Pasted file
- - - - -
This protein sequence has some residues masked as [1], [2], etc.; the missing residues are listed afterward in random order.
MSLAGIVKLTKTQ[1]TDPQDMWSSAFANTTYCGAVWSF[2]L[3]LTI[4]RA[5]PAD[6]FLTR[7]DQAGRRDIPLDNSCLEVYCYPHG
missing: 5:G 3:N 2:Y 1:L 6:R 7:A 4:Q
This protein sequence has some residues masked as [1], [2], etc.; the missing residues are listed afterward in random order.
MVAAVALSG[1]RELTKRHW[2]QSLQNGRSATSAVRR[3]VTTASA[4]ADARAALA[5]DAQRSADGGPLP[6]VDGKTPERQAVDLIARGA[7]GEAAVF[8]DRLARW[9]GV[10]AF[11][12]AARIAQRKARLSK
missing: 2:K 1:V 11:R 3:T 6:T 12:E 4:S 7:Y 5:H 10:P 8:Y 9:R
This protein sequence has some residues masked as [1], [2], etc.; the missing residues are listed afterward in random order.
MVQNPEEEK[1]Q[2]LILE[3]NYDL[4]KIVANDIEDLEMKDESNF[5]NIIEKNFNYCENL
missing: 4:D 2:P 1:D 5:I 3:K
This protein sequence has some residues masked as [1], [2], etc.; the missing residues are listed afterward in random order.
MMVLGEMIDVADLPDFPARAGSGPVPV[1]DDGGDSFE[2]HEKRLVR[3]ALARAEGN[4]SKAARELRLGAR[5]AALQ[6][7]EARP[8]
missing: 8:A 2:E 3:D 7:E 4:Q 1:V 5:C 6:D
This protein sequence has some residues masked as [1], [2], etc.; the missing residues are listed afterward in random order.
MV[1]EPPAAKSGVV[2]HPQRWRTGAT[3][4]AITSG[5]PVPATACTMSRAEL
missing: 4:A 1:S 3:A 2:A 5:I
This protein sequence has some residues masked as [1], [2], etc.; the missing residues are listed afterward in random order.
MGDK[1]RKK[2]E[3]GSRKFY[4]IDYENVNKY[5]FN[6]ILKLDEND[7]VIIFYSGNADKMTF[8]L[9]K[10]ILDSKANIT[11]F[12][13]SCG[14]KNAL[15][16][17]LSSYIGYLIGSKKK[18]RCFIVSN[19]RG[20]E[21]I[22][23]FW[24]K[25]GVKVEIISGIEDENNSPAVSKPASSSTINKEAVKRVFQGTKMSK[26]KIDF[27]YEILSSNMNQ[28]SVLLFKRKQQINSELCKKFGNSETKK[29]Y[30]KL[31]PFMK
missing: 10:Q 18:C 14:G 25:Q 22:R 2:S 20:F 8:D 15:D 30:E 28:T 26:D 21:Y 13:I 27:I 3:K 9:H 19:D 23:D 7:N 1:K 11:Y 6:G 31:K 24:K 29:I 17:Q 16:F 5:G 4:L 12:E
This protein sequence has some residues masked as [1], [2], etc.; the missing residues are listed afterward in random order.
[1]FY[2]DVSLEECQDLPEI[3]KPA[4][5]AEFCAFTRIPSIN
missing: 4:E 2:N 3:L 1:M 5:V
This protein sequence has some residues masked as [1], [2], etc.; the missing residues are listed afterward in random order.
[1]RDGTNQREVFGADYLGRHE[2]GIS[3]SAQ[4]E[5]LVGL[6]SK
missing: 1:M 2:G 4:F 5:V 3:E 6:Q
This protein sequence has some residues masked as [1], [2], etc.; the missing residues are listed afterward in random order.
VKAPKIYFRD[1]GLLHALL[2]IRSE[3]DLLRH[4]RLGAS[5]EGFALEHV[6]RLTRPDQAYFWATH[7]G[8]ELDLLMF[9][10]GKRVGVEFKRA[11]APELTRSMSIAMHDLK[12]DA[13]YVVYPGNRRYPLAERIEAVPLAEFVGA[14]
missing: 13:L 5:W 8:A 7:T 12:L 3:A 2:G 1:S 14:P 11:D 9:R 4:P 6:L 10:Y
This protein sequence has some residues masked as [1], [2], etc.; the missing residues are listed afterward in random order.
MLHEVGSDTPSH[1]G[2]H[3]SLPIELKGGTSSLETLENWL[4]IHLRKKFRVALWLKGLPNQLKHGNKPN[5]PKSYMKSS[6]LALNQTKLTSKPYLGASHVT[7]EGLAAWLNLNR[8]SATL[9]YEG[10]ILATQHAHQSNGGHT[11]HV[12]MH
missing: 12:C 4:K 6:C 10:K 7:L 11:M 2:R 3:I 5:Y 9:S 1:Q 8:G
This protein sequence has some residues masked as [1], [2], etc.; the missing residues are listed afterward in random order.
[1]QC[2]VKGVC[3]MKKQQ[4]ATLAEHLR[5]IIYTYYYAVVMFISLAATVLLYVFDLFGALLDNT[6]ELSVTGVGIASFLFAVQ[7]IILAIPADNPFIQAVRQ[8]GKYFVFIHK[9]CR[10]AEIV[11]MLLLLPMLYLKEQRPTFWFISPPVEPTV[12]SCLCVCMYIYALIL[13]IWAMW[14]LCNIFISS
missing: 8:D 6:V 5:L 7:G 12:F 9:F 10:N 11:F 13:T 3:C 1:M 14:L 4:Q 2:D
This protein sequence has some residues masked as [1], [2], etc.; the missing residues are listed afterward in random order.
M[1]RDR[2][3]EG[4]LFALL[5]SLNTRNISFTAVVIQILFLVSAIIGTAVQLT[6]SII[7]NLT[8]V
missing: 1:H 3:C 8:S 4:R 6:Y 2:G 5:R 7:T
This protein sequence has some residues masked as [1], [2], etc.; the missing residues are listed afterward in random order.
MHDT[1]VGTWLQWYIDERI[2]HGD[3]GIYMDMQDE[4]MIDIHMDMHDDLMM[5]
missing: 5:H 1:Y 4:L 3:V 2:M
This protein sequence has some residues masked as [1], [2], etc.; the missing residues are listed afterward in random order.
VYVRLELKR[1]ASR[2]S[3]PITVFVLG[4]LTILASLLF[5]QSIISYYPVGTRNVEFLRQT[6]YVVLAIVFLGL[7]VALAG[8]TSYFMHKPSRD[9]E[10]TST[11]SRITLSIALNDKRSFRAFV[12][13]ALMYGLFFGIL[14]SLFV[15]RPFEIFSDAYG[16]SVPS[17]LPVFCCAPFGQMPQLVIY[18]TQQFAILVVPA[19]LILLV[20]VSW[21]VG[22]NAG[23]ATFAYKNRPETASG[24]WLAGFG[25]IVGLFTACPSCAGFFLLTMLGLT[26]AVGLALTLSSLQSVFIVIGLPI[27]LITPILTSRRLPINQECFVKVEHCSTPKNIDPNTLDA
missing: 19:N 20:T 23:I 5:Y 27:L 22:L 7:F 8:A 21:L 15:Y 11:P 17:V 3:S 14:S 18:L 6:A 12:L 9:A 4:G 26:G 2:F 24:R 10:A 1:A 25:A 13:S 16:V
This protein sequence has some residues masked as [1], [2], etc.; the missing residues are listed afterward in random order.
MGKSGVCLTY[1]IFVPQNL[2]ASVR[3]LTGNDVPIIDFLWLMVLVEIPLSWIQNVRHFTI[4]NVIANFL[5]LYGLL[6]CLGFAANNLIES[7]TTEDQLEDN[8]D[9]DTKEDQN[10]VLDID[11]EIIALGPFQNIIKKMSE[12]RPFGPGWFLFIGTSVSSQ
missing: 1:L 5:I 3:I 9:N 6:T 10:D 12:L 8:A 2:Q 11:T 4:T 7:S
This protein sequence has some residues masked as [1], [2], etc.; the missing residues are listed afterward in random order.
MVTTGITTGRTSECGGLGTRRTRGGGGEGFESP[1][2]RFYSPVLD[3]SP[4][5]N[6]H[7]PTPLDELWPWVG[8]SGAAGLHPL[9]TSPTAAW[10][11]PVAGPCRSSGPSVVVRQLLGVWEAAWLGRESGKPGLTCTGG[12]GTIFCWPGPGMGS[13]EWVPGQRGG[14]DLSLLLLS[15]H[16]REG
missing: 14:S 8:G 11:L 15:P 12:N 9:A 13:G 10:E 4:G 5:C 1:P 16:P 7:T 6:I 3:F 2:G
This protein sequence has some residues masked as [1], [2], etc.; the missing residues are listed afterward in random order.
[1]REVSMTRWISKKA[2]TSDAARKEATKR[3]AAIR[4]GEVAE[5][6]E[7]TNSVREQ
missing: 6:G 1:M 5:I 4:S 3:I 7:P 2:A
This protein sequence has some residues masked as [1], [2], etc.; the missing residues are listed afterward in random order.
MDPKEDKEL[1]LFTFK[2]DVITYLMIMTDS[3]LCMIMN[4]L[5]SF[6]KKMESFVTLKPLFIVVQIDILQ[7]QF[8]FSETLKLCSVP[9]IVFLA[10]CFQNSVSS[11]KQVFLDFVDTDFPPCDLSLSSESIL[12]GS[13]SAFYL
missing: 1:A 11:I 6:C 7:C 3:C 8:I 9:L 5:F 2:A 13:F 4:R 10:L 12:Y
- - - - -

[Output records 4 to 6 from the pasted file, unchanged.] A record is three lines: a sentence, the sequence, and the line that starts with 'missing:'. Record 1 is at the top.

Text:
This protein sequence has some residues masked as [1], [2], etc.; the missing residues are listed afterward in random order.
MMVLGEMIDVADLPDFPARAGSGPVPV[1]DDGGDSFE[2]HEKRLVR[3]ALARAEGN[4]SKAARELRLGAR[5]AALQ[6][7]EARP[8]
missing: 8:A 2:E 3:D 7:E 4:Q 1:V 5:C 6:D
This protein sequence has some residues masked as [1], [2], etc.; the missing residues are listed afterward in random order.
MV[1]EPPAAKSGVV[2]HPQRWRTGAT[3][4]AITSG[5]PVPATACTMSRAEL
missing: 4:A 1:S 3:A 2:A 5:I
This protein sequence has some residues masked as [1], [2], etc.; the missing residues are listed afterward in random order.
MGDK[1]RKK[2]E[3]GSRKFY[4]IDYENVNKY[5]FN[6]ILKLDEND[7]VIIFYSGNADKMTF[8]L[9]K[10]ILDSKANIT[11]F[12][13]SCG[14]KNAL[15][16][17]LSSYIGYLIGSKKK[18]RCFIVSN[19]RG[20]E[21]I[22][23]FW[24]K[25]GVKVEIISGIEDENNSPAVSKPASSSTINKEAVKRVFQGTKMSK[26]KIDF[27]YEILSSNMNQ[28]SVLLFKRKQQINSELCKKFGNSETKK[29]Y[30]KL[31]PFMK
missing: 10:Q 18:C 14:G 25:Q 22:R 2:S 20:F 8:D 15:D 30:E 28:T 26:D 21:Y 13:I 27:I 3:K 9:H 19:D 23:D 7:N 1:K 11:Y 6:G 31:K 24:K 29:I 17:Q 16:F 5:G 4:L 12:E